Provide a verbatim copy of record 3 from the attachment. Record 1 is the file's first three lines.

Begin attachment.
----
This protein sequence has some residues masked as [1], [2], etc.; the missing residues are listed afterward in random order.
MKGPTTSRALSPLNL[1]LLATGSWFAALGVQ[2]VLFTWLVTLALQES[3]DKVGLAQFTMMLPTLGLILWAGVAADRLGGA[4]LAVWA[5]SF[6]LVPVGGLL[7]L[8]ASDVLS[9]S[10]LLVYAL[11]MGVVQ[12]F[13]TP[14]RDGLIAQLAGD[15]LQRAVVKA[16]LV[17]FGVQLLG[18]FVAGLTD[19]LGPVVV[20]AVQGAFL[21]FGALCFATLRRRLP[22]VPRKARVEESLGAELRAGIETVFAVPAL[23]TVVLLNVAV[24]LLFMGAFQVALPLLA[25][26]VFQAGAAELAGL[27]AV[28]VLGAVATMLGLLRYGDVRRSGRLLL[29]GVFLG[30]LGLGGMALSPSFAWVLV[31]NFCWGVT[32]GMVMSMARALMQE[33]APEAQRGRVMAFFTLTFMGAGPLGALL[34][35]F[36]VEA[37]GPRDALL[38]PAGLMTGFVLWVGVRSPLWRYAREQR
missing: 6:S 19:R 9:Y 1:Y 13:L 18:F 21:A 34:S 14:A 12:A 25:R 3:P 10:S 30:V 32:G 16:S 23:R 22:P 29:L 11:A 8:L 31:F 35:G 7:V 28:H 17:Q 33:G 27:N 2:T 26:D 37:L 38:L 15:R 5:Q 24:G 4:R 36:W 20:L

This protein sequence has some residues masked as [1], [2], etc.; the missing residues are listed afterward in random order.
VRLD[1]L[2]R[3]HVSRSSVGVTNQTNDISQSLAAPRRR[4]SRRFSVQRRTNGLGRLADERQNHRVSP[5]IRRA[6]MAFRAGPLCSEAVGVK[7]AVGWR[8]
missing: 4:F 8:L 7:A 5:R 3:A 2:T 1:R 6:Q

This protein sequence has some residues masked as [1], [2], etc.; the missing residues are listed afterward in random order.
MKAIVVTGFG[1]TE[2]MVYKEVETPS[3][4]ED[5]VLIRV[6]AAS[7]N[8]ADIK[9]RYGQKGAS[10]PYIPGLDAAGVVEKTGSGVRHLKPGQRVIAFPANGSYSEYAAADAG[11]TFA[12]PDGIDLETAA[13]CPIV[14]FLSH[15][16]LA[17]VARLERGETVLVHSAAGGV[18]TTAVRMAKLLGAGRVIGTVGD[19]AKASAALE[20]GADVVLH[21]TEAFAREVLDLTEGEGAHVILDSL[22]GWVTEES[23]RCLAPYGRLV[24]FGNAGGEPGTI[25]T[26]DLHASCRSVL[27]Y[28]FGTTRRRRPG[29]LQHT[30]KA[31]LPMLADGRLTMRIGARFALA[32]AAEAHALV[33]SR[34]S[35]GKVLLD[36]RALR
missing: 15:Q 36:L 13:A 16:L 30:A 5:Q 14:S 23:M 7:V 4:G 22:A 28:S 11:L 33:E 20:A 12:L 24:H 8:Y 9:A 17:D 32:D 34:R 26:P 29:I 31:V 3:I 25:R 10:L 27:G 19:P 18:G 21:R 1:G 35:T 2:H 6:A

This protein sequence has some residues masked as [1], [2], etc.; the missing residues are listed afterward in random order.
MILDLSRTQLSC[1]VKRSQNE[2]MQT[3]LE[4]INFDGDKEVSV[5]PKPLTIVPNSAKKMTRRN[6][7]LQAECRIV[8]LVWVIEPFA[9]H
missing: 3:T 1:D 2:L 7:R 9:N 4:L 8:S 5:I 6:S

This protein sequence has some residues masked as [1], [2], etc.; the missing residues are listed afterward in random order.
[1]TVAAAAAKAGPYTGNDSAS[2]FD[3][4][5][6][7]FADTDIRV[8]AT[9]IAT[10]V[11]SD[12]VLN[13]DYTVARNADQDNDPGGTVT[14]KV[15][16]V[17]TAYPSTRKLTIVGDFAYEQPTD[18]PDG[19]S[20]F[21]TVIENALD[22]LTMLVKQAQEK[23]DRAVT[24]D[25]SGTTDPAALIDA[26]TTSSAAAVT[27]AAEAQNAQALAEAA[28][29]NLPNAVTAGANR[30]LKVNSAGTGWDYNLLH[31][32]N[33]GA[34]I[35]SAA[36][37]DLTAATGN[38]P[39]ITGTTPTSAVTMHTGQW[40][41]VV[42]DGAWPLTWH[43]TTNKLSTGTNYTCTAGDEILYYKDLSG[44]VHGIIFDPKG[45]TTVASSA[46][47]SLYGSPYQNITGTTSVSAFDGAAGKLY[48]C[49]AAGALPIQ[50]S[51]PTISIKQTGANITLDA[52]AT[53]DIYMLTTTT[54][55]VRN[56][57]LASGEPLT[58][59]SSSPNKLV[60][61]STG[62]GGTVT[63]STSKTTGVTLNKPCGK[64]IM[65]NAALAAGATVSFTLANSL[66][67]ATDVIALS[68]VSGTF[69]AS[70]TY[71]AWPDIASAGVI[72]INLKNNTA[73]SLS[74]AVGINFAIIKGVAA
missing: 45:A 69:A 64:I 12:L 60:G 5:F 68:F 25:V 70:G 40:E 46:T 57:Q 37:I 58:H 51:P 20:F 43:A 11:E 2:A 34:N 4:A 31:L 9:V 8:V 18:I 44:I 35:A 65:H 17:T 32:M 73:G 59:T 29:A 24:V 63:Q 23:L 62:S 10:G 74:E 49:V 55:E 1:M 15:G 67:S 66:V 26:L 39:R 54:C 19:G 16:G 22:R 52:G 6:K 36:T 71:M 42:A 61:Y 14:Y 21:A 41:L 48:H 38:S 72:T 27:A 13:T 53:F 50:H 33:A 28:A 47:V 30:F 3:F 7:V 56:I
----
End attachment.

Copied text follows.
This protein sequence has some residues masked as [1], [2], etc.; the missing residues are listed afterward in random order.
MKAIVVTGFG[1]TE[2]MVYKEVETPS[3][4]ED[5]VLIRV[6]AAS[7]N[8]ADIK[9]RYGQKGAS[10]PYIPGLDAAGVVEKTGSGVRHLKPGQRVIAFPANGSYSEYAAADAG[11]TFA[12]PDGIDLETAA[13]CPIV[14]FLSH[15][16]LA[17]VARLERGETVLVHSAAGGV[18]TTAVRMAKLLGAGRVIGTVGD[19]AKASAALE[20]GADVVLH[21]TEAFAREVLDLTEGEGAHVILDSL[22]GWVTEES[23]RCLAPYGRLV[24]FGNAGGEPGTI[25]T[26]DLHASCRSVL[27]Y[28]FGTTRRRRPG[29]LQHT[30]KA[31]LPMLADGRLTMRIGARFALA[32]AAEAHALV[33]SR[34]S[35]GKVLLD[36]RALR
missing: 15:Q 36:L 13:A 16:L 30:A 5:Q 14:S 23:M 7:V 4:G 22:A 28:S 11:L 33:E 20:A 12:L 24:H 8:Y 9:A 17:D 32:D 34:R 26:P 29:I 31:V 3:I 25:R 10:L 27:G 19:P 18:G 21:R 1:G 35:T 2:H 6:A